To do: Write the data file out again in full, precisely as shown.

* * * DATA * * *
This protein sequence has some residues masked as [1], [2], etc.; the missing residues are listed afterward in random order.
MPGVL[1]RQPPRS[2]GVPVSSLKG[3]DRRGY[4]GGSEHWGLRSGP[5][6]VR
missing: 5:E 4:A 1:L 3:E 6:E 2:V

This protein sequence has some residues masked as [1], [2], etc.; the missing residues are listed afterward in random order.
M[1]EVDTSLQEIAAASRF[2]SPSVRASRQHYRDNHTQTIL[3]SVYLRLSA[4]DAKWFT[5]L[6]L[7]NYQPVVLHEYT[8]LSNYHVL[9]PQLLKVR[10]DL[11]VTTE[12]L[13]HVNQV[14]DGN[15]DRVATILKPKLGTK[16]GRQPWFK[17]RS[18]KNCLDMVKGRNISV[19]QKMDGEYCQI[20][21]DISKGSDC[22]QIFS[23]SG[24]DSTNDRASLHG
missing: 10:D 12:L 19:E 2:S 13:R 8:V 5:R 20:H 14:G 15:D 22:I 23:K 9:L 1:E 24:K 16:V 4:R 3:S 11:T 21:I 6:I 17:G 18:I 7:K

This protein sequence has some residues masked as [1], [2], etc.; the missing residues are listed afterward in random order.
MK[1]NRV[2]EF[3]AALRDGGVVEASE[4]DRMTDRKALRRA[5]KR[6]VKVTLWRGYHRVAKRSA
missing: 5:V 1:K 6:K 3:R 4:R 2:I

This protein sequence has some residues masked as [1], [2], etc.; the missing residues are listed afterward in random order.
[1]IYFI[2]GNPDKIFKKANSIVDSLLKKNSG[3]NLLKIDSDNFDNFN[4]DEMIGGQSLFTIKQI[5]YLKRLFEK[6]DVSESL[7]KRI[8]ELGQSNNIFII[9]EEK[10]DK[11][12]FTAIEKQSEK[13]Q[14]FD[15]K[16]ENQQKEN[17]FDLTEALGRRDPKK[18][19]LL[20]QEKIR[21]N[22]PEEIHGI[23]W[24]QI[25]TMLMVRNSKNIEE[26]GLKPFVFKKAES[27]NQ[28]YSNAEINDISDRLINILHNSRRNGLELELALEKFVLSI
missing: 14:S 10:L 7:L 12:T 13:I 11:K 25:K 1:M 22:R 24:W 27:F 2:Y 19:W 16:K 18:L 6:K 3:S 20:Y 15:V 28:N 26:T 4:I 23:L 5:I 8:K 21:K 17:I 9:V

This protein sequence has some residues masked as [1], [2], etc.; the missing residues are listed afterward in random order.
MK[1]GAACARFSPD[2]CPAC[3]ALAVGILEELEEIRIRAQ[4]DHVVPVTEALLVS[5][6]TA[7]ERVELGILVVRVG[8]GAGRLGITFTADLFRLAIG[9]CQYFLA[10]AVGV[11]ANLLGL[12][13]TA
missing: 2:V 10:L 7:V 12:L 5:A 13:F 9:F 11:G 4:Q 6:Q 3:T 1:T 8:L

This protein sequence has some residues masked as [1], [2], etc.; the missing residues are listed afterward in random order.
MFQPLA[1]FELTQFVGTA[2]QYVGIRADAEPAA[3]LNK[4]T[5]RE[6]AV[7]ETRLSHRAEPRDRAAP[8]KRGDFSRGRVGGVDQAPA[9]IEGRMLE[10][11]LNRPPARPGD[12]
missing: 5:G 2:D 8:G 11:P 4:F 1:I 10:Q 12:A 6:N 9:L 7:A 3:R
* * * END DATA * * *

This protein sequence has some residues masked as [1], [2], etc.; the missing residues are listed afterward in random order.
MPGVL[1]RQPPRS[2]GVPVSSLKG[3]DRRGY[4]GGSEHWGLRSGP[5][6]VR
missing: 5:E 4:A 1:L 3:E 6:E 2:V

This protein sequence has some residues masked as [1], [2], etc.; the missing residues are listed afterward in random order.
M[1]EVDTSLQEIAAASRF[2]SPSVRASRQHYRDNHTQTIL[3]SVYLRLSA[4]DAKWFT[5]L[6]L[7]NYQPVVLHEYT[8]LSNYHVL[9]PQLLKVR[10]DL[11]VTTE[12]L[13]HVNQV[14]DGN[15]DRVATILKPKLGTK[16]GRQPWFK[17]RS[18]KNCLDMVKGRNISV[19]QKMDGEYCQI[20][21]DISKGSDC[22]QIFS[23]SG[24]DSTNDRASLHG
missing: 10:D 12:L 19:E 2:S 13:R 8:V 5:R 20:H 14:G 15:D 22:I 23:K 9:L 1:E 24:K 16:V 4:R 3:S 11:T 21:I 6:I 17:G 18:I 7:K

This protein sequence has some residues masked as [1], [2], etc.; the missing residues are listed afterward in random order.
MK[1]NRV[2]EF[3]AALRDGGVVEASE[4]DRMTDRKALRRA[5]KR[6]VKVTLWRGYHRVAKRSA
missing: 5:V 1:K 6:K 3:R 4:R 2:I

This protein sequence has some residues masked as [1], [2], etc.; the missing residues are listed afterward in random order.
[1]IYFI[2]GNPDKIFKKANSIVDSLLKKNSG[3]NLLKIDSDNFDNFN[4]DEMIGGQSLFTIKQI[5]YLKRLFEK[6]DVSESL[7]KRI[8]ELGQSNNIFII[9]EEK[10]DK[11][12]FTAIEKQSEK[13]Q[14]FD[15]K[16]ENQQKEN[17]FDLTEALGRRDPKK[18][19]LL[20]QEKIR[21]N[22]PEEIHGI[23]W[24]QI[25]TMLMVRNSKNIEE[26]GLKPFVFKKAES[27]NQ[28]YSNAEINDISDRLINILHNSRRNGLELELALEKFVLSI
missing: 14:S 10:L 7:L 12:T 13:I 11:K 25:K 1:M 22:R 24:W 27:F 2:Y 19:W 16:K 18:L 6:K 3:S 20:Y 15:V 28:N 26:T 4:I 23:L 5:I 8:K 21:K 17:I 9:V

This protein sequence has some residues masked as [1], [2], etc.; the missing residues are listed afterward in random order.
MK[1]GAACARFSPD[2]CPAC[3]ALAVGILEELEEIRIRAQ[4]DHVVPVTEALLVS[5][6]TA[7]ERVELGILVVRVG[8]GAGRLGITFTADLFRLAIG[9]CQYFLA[10]AVGV[11]ANLLGL[12][13]TA
missing: 2:V 10:L 7:V 12:L 5:A 13:F 9:F 11:G 4:Q 6:Q 3:T 1:T 8:L

This protein sequence has some residues masked as [1], [2], etc.; the missing residues are listed afterward in random order.
MFQPLA[1]FELTQFVGTA[2]QYVGIRADAEPAA[3]LNK[4]T[5]RE[6]AV[7]ETRLSHRAEPRDRAAP[8]KRGDFSRGRVGGVDQAPA[9]IEGRMLE[10][11]LNRPPARPGD[12]
missing: 5:G 2:D 8:G 11:P 4:F 1:I 10:Q 12:A 6:N 9:L 7:A 3:R